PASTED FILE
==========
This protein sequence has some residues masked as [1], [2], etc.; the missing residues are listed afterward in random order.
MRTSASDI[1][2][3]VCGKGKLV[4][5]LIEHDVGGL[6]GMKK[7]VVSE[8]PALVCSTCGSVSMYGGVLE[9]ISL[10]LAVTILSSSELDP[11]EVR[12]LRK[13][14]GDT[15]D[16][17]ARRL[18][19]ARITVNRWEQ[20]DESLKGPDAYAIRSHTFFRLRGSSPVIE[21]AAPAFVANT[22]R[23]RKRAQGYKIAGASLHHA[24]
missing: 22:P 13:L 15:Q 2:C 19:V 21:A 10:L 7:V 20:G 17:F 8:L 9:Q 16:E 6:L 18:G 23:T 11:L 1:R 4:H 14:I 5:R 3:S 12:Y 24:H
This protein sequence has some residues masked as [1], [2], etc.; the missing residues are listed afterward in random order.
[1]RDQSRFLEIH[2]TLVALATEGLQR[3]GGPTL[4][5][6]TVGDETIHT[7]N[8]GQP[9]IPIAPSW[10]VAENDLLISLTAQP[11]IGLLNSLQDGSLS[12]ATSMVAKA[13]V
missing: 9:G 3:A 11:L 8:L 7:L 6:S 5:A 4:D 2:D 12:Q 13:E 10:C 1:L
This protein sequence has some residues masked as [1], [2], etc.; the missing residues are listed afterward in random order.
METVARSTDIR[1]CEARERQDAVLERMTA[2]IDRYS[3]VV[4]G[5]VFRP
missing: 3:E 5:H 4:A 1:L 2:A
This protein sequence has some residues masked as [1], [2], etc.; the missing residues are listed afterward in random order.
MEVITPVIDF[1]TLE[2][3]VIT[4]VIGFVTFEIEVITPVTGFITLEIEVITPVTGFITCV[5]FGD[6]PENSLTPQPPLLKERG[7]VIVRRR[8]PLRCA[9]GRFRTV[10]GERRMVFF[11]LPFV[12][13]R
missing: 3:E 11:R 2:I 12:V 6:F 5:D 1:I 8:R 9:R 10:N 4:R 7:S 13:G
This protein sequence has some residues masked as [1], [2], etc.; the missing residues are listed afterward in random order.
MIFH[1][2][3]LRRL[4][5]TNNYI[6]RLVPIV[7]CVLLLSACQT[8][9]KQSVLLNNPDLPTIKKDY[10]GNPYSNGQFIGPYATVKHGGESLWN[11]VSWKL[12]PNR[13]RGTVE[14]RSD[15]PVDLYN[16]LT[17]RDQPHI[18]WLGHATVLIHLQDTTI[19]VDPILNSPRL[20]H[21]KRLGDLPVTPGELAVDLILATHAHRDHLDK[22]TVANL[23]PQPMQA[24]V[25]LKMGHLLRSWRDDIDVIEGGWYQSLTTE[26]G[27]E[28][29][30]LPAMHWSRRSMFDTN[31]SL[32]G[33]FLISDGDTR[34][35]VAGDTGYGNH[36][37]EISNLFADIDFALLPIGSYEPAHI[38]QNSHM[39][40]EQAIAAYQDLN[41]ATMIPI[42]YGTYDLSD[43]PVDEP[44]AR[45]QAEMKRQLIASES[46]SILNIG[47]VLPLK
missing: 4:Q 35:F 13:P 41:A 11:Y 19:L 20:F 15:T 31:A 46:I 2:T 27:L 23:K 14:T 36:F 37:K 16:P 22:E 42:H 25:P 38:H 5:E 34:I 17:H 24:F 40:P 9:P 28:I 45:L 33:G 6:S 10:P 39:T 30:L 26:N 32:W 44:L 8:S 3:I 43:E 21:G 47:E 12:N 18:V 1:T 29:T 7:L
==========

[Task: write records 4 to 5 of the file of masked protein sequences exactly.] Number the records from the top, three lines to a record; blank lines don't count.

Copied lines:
This protein sequence has some residues masked as [1], [2], etc.; the missing residues are listed afterward in random order.
MEVITPVIDF[1]TLE[2][3]VIT[4]VIGFVTFEIEVITPVTGFITLEIEVITPVTGFITCV[5]FGD[6]PENSLTPQPPLLKERG[7]VIVRRR[8]PLRCA[9]GRFRTV[10]GERRMVFF[11]LPFV[12][13]R
missing: 3:E 11:R 2:I 12:V 6:F 5:D 1:I 8:R 9:R 10:N 4:R 7:S 13:G
This protein sequence has some residues masked as [1], [2], etc.; the missing residues are listed afterward in random order.
MIFH[1][2][3]LRRL[4][5]TNNYI[6]RLVPIV[7]CVLLLSACQT[8][9]KQSVLLNNPDLPTIKKDY[10]GNPYSNGQFIGPYATVKHGGESLWN[11]VSWKL[12]PNR[13]RGTVE[14]RSD[15]PVDLYN[16]LT[17]RDQPHI[18]WLGHATVLIHLQDTTI[19]VDPILNSPRL[20]H[21]KRLGDLPVTPGELAVDLILATHAHRDHLDK[22]TVANL[23]PQPMQA[24]V[25]LKMGHLLRSWRDDIDVIEGGWYQSLTTE[26]G[27]E[28][29][30]LPAMHWSRRSMFDTN[31]SL[32]G[33]FLISDGDTR[34][35]VAGDTGYGNH[36][37]EISNLFADIDFALLPIGSYEPAHI[38]QNSHM[39][40]EQAIAAYQDLN[41]ATMIPI[42]YGTYDLSD[43]PVDEP[44]AR[45]QAEMKRQLIASES[46]SILNIG[47]VLPLK
missing: 4:Q 35:F 13:P 41:A 11:Y 19:L 20:F 15:T 31:A 46:I 2:T 27:L 23:K 14:T 36:F 37:K 16:P 22:E 42:H 25:P 38:H 5:E 34:I 17:H 24:F 40:P 9:P 28:I 45:L 33:G 6:S 10:P 39:T 30:L 26:N 32:W 44:L 8:S 3:I 43:E 21:G 47:E 12:N 18:V 1:T 29:T 7:L